Quality Magazine

Quality 101: Quality Standards Defined

January 1, 2004
Common industry standards are summarized.

Editor's note: This new department is designed to give our readers need-to-know information about quality, as well as tips for maximizing today's technology and techniques.

With so many numbers and letters, it is difficult to keep all of the quality standards straight, particularly for those new to the industry. Quality has compiled a brief summary of some of the more widely used industry standards.

• ISO 9001: 2000 specifies requirements for a quality management system where an organization needs to demonstrate its ability to consistently provide product that meets customer and applicable regulatory requirements, and aims to enhance customer satisfaction through the effective application of the system, including processes for continual improvement of the system and the assurance of conformity to customer and applicable regulatory requirements. All requirements of this international standard are generic and are intended to be applicable to all organizations, regardless of type, size and product provided.

Where any requirements of this international standard cannot be applied because of the nature of an organization and its product, this can be considered for exclusion. Where exclusions are made, claims of conformity to this international standard are not acceptable unless these exclusions are limited to specific requirements (as found in clause 7 of the standard) and such exclusions do not affect the organization's ability, or responsibility, to provide product that meets customer and applicable regulatory requirements.

• ISO 13485: 2003 specifies requirements for a quality management system for the medical device industry. Organizations need to demonstrate the ability to provide medical devices and related services that consistently meet customer requirements and regulatory requirements applicable to medical devices and related services.

Its primary objective is to facilitate harmonized medical device regulatory requirements for quality management systems. As a result, it includes some particular requirements for medical devices and excludes some of the requirements of ISO 9001 that are not appropriate as regulatory requirements. Because of these exclusions, organizations whose quality management systems conform to this international standard cannot claim conformity to ISO 9001 unless their quality management systems conform to all the requirements of ISO 9001.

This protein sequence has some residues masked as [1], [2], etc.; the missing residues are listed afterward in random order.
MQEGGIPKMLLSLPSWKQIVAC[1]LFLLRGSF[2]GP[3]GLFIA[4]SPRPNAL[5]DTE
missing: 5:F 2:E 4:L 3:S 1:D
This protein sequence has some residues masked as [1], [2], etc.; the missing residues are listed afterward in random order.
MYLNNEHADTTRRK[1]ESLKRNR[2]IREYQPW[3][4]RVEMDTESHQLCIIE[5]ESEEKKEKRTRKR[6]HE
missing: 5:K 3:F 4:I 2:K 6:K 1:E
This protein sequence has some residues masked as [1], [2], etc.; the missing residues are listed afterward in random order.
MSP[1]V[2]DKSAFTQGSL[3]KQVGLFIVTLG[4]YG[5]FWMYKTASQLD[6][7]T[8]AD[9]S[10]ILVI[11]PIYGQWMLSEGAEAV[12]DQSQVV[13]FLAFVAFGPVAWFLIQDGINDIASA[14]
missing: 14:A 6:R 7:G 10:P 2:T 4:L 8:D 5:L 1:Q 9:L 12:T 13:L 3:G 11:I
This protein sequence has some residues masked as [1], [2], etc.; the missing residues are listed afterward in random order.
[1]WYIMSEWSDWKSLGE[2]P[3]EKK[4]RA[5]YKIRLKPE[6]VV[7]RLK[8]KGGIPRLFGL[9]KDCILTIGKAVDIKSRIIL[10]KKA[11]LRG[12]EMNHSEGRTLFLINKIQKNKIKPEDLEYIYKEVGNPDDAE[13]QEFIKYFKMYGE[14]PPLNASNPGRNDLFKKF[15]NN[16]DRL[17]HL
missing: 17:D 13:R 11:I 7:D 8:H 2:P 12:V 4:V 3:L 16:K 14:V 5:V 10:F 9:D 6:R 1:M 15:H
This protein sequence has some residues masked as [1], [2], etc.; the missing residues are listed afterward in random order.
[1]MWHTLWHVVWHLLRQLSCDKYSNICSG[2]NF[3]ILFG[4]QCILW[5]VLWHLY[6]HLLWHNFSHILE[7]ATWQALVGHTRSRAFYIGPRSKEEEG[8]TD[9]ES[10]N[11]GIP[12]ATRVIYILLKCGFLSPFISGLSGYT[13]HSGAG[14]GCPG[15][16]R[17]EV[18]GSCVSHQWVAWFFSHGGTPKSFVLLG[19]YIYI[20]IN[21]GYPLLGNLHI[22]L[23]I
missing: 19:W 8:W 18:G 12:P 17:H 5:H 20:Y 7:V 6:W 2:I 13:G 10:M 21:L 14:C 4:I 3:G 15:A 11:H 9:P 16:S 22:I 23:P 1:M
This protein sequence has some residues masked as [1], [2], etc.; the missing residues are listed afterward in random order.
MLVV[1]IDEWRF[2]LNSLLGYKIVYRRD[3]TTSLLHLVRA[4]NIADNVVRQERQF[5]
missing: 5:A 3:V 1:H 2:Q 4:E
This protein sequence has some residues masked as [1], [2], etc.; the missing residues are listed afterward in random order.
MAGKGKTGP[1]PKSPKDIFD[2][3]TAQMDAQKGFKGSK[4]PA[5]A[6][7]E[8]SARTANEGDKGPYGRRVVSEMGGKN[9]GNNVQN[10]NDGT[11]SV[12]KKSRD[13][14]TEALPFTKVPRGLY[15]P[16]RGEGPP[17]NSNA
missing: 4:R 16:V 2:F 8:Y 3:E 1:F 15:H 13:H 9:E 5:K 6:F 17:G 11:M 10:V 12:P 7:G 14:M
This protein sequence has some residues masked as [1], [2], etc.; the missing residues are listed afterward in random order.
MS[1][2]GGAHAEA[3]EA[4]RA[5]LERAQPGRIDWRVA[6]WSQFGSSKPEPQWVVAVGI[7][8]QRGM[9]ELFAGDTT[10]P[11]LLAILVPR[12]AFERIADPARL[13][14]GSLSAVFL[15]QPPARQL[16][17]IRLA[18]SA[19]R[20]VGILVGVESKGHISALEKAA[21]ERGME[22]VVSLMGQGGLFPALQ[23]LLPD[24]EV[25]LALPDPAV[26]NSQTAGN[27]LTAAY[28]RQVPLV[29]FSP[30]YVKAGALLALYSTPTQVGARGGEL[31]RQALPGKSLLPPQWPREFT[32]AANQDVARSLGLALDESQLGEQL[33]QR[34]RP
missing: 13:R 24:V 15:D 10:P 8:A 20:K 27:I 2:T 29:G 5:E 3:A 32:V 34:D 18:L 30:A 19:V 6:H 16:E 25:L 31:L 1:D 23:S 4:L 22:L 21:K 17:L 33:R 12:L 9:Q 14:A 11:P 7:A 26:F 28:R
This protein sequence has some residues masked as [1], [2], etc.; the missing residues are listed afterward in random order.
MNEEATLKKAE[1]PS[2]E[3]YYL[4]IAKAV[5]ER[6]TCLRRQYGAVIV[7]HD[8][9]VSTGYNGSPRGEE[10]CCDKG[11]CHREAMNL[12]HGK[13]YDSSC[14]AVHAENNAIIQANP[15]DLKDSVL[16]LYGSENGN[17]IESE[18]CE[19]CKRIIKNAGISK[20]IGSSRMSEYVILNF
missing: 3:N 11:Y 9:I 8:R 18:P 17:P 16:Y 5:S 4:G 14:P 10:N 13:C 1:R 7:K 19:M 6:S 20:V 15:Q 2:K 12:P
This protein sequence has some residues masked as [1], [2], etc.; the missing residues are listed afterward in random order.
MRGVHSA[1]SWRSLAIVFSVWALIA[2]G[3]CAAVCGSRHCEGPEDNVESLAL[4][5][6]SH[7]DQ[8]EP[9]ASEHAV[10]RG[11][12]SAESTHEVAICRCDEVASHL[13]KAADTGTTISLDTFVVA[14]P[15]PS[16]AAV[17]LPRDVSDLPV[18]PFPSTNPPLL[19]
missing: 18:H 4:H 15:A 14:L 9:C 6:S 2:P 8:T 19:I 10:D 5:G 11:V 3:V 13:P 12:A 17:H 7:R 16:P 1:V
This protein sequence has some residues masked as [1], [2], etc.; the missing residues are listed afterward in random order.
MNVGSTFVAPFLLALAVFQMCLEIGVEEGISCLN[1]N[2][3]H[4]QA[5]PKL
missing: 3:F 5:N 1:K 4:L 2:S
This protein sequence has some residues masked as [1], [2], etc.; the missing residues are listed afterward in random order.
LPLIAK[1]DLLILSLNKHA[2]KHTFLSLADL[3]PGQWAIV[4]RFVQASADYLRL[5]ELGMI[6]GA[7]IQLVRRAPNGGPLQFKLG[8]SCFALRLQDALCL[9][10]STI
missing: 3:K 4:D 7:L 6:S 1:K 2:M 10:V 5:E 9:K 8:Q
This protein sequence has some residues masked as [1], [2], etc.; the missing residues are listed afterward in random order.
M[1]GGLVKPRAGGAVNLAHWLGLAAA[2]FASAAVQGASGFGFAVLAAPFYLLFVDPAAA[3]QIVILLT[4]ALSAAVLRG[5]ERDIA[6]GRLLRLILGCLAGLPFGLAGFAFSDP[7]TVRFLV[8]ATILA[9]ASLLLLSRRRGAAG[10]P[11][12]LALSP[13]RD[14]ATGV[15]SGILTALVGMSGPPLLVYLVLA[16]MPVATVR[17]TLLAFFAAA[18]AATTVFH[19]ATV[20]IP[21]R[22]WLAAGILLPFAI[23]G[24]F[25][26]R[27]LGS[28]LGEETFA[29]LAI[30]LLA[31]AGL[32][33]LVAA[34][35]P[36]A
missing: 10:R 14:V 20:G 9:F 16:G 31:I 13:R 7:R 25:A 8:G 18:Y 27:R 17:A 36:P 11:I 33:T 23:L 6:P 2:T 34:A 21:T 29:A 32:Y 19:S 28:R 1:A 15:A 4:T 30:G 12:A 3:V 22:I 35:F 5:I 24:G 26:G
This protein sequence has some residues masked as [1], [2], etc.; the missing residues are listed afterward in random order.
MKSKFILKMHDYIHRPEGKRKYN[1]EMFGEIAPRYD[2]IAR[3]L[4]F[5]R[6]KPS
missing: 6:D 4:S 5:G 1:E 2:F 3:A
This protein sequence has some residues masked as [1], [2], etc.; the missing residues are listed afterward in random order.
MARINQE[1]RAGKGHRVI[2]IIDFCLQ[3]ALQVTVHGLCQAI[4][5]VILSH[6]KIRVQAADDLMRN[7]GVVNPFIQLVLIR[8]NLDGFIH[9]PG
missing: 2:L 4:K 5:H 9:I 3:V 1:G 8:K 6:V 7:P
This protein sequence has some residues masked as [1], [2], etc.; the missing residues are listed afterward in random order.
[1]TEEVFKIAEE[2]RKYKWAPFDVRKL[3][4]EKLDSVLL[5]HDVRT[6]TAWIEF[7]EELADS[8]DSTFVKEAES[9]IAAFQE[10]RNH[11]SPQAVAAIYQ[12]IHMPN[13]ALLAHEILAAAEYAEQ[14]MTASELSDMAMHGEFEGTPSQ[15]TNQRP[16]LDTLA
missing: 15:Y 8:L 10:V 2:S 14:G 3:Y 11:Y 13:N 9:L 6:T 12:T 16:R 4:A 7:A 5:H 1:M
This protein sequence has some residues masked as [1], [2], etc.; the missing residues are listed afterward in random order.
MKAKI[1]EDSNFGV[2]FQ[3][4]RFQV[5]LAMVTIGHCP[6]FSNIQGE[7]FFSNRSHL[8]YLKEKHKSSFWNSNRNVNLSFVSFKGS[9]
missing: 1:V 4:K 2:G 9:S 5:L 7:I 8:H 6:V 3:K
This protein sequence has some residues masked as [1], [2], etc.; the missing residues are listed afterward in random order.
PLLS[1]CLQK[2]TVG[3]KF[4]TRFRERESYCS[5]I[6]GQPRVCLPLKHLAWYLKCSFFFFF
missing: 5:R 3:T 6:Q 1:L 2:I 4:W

If regulatory requirements permit exclusions of design and development controls, this can be used as a justification for their exclusion from the quality management system. These regulations can provide alternative arrangements that are to be addressed in the quality management system. It is the responsibility of the organization to ensure that claims of conformity with ISO 13485: 2003 reflect exclusion of design and development controls.

The processes required by ISO 13485: 2003 that are applicable to the medical devices but that are not performed by the organization, are the responsibility of the organization and are accounted for in the organization's quality management system.

• ISO/TS 16949: 2002, in conjunction with ISO 9001: 2000, defines the quality management system requirements for the design and development, production and, when relevant, installation and service of automotive-related products. ISO/TS 16949: 2002 can be applied throughout the automotive supply chain. This technical specification is applicable to sites of the organization where customer-specified parts, for production or service, are manufactured. Supporting functions, whether on-site or remote, such as design centers, corporate headquarters and distribution centers, form part of the site audit as they support the site, but cannot obtain stand-alone certification to this technical specification.

• ISO 14001: 1996 gives requirements for an environmental management system, to enable an organization to develop a policy and objectives that take into account legislative requirements and information about significant environmental impacts.

The ISO 14000 standards are designed to provide an internationally recognized framework for environmental management, measurement, evaluation and auditing. They do not prescribe environmental performance targets, but provide organizations with the tools to assess and control the impact of their activities, products or services on the environment. They address the following subjects: environmental management systems, environmental auditing, environmental labels and declarations, environmental performance evaluation and life-cycle assessment.

• ISO/IEC 17025 provides a framework for the special needs of organizations that want to control their laboratory processes and are seeking to achieve an independent, external accreditation. Based on ISO 9001, but written for the particular needs of laboratory management, ISO/IEC 17025 addresses the proficiency of the organization to perform the testing and calibration activities.

• AS9100 was developed using the ISO 9001, AS9000 and EN9000-1, and builds upon their requirements to produce a globally harmonized standard that meets the requirements of aerospace companies worldwide. The first standard available for use across the global aerospace community, AS9100 adds the additional requirements necessary to address both civil and military aviation and aerospace needs.